Sitting in the capacity of senior member of this motley little pack, I am in a position to observe and comment about our behaviors and foibles. And so, dear reader, lest I offend any of you more sensitive sorts, let me warn now that what I am about to reveal will definitely be off-putting. I am not exploring this region of dog behavior because I wish to shock or horrify, but rather to inform and educate. While this particular “indulgence” is one with which I have had no familiarity, it is something I now fully recognize but abhor.
Daphne, Grandma and Grandpa’s French bulldog puppy, is an aficionado of coprophagia…the eating of feces. Yes, dear heart, it has a name…a medical name because it is in fact a medical condition. No longer must this repulsive habit be unspoken or, at best, whispered about among only the closest of friends. It must be openly discussed and examined. Vets disagree about the reasons for such a predilection and there are as many “cures” as there are reasons. Grandma has added Adolph’s meat tenderizer to our food, mixed pumpkin in all of our bowls, sprayed all of the stools with Sour Apple but with no success. We are now going to have pineapple added to our diet because supposedly that produces a highly unpalatable taste to our waste. I am not holding my breath on this either. Several theories suggest a vitamin deficiency as the cause, but after our vet thoroughly checked Daphne out, that was quickly eliminated. It is a highly unlikely cause for most dogs today since we are fed such perfectly balanced and nutritious diets. Another theory posited is that it is an acquired or learned behavior. Since neither Daphne’s mother nor littermates have that habit, then we can assume that theory is false.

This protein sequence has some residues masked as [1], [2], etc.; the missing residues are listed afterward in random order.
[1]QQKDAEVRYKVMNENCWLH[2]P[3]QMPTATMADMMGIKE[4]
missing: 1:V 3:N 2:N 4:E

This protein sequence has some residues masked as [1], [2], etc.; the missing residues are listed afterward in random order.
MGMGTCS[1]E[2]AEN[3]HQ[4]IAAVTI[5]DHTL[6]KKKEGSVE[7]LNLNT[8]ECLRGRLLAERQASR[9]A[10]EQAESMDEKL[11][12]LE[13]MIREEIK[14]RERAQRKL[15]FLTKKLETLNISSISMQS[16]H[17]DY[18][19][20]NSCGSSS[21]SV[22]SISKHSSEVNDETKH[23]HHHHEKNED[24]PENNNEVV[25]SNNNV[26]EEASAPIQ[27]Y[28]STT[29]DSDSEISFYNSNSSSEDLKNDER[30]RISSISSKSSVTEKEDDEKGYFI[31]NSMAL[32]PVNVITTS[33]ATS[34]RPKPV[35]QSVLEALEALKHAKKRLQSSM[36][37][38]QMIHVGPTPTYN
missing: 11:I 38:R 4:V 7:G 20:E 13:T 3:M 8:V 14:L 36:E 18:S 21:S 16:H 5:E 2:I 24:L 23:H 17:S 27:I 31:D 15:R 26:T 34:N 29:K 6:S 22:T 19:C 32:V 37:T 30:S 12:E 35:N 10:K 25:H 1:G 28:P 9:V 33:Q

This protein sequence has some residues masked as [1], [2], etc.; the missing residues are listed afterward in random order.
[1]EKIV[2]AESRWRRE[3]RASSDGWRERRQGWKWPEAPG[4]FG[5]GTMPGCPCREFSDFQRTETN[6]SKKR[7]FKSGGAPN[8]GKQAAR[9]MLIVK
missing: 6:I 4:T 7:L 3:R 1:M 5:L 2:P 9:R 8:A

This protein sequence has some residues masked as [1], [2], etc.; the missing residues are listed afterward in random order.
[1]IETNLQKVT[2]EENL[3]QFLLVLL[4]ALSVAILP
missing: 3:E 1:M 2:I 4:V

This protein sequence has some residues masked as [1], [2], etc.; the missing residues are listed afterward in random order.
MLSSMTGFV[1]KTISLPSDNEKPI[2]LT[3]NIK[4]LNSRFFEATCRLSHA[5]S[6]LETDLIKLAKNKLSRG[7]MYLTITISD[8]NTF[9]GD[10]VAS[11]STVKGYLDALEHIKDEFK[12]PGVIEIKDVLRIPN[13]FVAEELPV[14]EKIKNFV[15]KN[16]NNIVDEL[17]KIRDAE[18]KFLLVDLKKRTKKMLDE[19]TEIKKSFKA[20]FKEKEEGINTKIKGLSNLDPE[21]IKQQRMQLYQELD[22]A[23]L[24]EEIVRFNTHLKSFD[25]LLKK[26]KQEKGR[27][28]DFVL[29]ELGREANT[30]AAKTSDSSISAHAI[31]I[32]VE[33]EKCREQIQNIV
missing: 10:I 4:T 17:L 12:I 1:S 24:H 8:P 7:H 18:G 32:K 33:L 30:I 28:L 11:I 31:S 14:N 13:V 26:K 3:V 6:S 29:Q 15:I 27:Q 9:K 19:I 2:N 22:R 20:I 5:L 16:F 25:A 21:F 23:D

So, poor beleaguered Grandma and Grandpa rush about frantically, with their state of the art “pooper scooper,” through poison ivy and brambles, trying to capture whatever any of the four of us deposit before Daphne can do “clean up in aisle four.”
When Daphne was in puppy class and one of the puppies decided the middle of the floor was as good a place as any to relieve himself, Grandma made a startling discovery. She, as a joke, told the owner that rather than clean it up she could turn Daphne loose. Almost every owner confessed their puppy liked that particular delicacy too, but they had been too ashamed and embarrassed to share this information. Grandma was dumbfounded learning this. Even the trainer said some of his own dogs enjoyed that activity.
As it stands now, Daphne no longer enjoys what she makes, but certainly seeks out Cecile’s, Lizzie’s, and mine. Grandma is covered in poison ivy, and Grandpa looks like Lucy in the candy factory episode of “I Love Lucy,” trying to capture the poops of three pugs, all squatting in different directions of the yard simultaneously, before Daphne “beats him to the punch,” so to speak.
We would welcome any and all comments on this one, folks, but for now kisses from Daphne are avoided.